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|Title:||On the use of multivariate statistics to validate global climate models|
|Author(s):||Richman, Michael B.|
|Doctoral Committee Chair(s):||Lamb, Peter J.|
|Department / Program:||Atmospheric Sciences|
|Degree Granting Institution:||University of Illinois at Urbana-Champaign|
Physics, Atmospheric Science
|Abstract:||The goal of the present research was to investigate the low frequency modes of variability in the observed atmosphere and compare those to the counterpart modes in a Global Climate Model (GCM). As a means to accomplish this, a multivariate statistical technique introduced for the first time to the atmospheric sciences, orthogonal Procrustes Target Analysis (PTA) was applied. A four dimensional analysis of the low frequency variability of observed geopotential height at 700 and 200hPa for the Northern Hemisphere in the National Meteorological Center's (NMC) final analysis data set for the winters and summers of 1970 to 1988 was investigated. This was compared to the low frequency variability in counterpart analyses using the European Center for Medium Range Weather Forecasting numerical model modified by the Max Planck Institut fur Meteorologie for global climate modeling. The model used, known as ECHAM2, specified observed values of sea-surface temperature and sea-ice extent for 1970 to 1988.
The low frequency variability was analyzed with Rotated Principal Component (RPC) Analysis and orthogonal PTA. The RPCA was used to remove noise variance from the observed and GCM data sets and served as a set of basis vectors in a much lower dimensionality (15 PCs winter, 14 PCs summer). The PTA technique brought the model and observed data subspaces as close together as possible, which allowed quantitative assessment of how closely the observed low frequency modes matched the ones in the model space. The orthogonal PTA technique was applied to the ECHAM2 simulated data to examine how similar the subspace spanned by 15 winter PCs or 14 summer PCs was to the corresponding observational data subspaces. The most striking results were that a single multivariate statistical procedure (orthogonal PTA) applied to each PC improved the observation-ECHAM2 matches for individual FCs and replaced individually testing 3954 gridpoints for each PC in the domain. This improvement, over matching Varimax rotated sets of observation-ECHAM2 geopotential RPCs, was from 23 percent (Varimax) to 41 percent (orthogonal PTA) variance overlap for the subspaces in summer, and from 41 percent (Varimax) to 60.8 percent (orthogonal PTA) variance overlap for the subspaces in winter.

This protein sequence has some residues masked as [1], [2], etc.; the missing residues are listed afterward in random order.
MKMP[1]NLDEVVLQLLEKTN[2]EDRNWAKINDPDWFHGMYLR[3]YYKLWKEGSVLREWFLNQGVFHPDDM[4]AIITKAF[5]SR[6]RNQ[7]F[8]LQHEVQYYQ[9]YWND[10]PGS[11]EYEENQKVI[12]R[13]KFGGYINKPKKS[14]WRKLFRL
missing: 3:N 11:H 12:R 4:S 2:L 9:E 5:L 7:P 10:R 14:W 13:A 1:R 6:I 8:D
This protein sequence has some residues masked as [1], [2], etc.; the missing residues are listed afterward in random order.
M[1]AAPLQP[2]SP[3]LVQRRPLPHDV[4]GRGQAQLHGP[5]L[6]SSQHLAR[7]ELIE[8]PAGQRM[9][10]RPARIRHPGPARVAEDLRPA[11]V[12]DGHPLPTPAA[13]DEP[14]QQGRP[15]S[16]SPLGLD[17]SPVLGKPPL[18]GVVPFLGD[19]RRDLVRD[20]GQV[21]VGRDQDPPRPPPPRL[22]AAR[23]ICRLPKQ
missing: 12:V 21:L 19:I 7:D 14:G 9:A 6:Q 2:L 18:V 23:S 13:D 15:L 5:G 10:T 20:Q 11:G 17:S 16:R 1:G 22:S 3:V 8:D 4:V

The physical insights gained by using orthogonal PTA were better delineated in the model subspace as many of the low frequency modes of variation found in the observational subspace were found in the ECHAM2 model. These were compared to modes depicted in Barnston and Livezey (1987), who had previously identified in their 700hPa observational data set and designated the winter modes as: "Subtropical Zonal", "Eastern Atlantic", "Pacific/North American", "North Atlantic Oscillation", "West Pacific Oscillation", patterns to name a few. The summer orthogonal PTA confirmed that the ECHAM2 model subspace contained many of the following low frequency modes which matched to observation subspace which Barnston and Livezey (1987) referred to as: "Pacific Transition", "Asian Summer", "Northern Asian", "North Atlantic Oscillation", "Eurasian Type 1", and "Subtropical Zonal", to name a few. Moreover, the leading summer mode of variation which the subspace ECHAM2 and the observation analyses shared was similar to the Ward et al. (1994) "Tropical Wide Pattern". (Abstract shortened by UMI.)
|Rights Information:||Copyright 1994 Richman, Michael B.|
|Date Available in IDEALS:||2011-05-07|
|Identifier in Online Catalog:||AAI9512528|